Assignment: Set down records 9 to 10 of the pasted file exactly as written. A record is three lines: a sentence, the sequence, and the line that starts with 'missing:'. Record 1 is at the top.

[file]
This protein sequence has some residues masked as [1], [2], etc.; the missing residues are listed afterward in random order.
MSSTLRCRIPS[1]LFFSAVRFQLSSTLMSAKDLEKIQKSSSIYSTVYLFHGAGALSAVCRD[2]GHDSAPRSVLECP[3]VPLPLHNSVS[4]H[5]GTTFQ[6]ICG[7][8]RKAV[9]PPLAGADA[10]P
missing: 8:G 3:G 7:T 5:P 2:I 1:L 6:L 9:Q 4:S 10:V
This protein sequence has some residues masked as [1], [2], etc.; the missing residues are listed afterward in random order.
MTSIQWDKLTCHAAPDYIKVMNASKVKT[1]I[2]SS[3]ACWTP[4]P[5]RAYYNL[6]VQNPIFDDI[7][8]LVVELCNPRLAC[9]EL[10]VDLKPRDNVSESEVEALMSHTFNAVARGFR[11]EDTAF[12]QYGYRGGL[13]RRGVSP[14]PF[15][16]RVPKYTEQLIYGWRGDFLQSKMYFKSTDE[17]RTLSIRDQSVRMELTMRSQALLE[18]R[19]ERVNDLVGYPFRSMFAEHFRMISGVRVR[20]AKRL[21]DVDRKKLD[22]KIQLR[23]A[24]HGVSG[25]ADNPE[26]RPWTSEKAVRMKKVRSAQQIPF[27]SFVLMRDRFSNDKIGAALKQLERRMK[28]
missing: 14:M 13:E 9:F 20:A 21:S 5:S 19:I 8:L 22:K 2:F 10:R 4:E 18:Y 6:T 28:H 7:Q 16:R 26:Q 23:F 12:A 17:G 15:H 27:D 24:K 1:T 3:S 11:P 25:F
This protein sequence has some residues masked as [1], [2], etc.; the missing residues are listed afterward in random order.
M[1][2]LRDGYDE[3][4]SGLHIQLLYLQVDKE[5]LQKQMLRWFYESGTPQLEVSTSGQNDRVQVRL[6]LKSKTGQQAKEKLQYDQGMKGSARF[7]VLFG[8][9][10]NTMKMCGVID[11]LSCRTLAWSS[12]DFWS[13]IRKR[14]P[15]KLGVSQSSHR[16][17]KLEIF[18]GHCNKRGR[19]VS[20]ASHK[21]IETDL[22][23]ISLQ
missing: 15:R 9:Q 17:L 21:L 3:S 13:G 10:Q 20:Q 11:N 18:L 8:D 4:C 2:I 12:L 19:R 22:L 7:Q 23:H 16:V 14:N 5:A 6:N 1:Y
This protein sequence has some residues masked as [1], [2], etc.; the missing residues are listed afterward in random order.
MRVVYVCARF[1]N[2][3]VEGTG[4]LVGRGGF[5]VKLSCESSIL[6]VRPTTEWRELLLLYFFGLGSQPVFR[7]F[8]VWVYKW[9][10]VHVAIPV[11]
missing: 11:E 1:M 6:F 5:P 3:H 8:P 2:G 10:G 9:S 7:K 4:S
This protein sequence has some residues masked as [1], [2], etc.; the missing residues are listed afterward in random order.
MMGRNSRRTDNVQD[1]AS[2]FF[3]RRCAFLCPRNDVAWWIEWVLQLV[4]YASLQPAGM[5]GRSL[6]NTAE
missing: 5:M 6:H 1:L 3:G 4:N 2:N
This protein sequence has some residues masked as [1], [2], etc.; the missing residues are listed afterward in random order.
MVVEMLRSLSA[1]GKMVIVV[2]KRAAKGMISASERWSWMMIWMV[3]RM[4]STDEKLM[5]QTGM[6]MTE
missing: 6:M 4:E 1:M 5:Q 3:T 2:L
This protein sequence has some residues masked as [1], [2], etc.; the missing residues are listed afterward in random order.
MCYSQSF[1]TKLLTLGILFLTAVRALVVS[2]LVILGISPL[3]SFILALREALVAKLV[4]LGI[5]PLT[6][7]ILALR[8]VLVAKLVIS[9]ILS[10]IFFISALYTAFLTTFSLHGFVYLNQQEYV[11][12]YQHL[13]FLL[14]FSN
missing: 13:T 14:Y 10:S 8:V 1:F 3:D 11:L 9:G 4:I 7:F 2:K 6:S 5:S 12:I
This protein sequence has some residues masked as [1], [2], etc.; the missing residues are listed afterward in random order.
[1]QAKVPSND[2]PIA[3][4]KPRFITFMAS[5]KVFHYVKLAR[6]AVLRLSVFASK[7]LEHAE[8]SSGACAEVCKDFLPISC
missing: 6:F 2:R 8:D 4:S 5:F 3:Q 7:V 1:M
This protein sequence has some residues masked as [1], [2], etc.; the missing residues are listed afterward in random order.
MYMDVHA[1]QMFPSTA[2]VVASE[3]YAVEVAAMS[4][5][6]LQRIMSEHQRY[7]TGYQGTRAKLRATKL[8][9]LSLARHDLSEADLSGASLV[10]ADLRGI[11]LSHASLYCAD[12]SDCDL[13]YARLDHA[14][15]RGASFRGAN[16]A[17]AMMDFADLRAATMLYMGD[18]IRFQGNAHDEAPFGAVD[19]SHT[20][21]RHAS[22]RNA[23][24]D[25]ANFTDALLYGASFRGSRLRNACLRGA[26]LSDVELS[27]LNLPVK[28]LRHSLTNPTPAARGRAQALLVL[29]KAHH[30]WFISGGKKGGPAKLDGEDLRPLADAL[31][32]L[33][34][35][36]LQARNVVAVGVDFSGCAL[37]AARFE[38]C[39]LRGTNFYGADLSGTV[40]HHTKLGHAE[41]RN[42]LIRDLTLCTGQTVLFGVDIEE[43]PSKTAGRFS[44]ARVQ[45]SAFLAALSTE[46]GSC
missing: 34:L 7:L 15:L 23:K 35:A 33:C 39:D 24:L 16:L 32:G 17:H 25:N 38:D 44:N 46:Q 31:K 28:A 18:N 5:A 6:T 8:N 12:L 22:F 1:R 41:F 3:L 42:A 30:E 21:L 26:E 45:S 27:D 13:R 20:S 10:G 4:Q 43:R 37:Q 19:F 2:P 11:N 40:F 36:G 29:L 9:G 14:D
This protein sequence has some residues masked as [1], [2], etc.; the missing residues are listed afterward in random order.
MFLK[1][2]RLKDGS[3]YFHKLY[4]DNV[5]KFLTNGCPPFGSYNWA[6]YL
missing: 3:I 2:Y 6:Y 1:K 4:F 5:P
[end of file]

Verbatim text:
This protein sequence has some residues masked as [1], [2], etc.; the missing residues are listed afterward in random order.
MYMDVHA[1]QMFPSTA[2]VVASE[3]YAVEVAAMS[4][5][6]LQRIMSEHQRY[7]TGYQGTRAKLRATKL[8][9]LSLARHDLSEADLSGASLV[10]ADLRGI[11]LSHASLYCAD[12]SDCDL[13]YARLDHA[14][15]RGASFRGAN[16]A[17]AMMDFADLRAATMLYMGD[18]IRFQGNAHDEAPFGAVD[19]SHT[20][21]RHAS[22]RNA[23][24]D[25]ANFTDALLYGASFRGSRLRNACLRGA[26]LSDVELS[27]LNLPVK[28]LRHSLTNPTPAARGRAQALLVL[29]KAHH[30]WFISGGKKGGPAKLDGEDLRPLADAL[31][32]L[33][34][35][36]LQARNVVAVGVDFSGCAL[37]AARFE[38]C[39]LRGTNFYGADLSGTV[40]HHTKLGHAE[41]RN[42]LIRDLTLCTGQTVLFGVDIEE[43]PSKTAGRFS[44]ARVQ[45]SAFLAALSTE[46]GSC
missing: 34:L 7:L 15:L 23:K 35:A 33:C 39:D 24:L 16:L 32:G 17:H 25:N 38:D 44:N 46:Q 31:K 28:A 18:N 5:A 6:T 8:N 12:L 22:F 1:R 41:F 3:L 42:A 30:E 21:L 26:E 45:S 27:D 13:R 20:S 10:G 4:Q 43:R 37:Q 19:F 2:P 11:N 40:F 36:G 29:L 9:G 14:D
This protein sequence has some residues masked as [1], [2], etc.; the missing residues are listed afterward in random order.
MFLK[1][2]RLKDGS[3]YFHKLY[4]DNV[5]KFLTNGCPPFGSYNWA[6]YL
missing: 3:I 2:Y 6:Y 1:K 4:F 5:P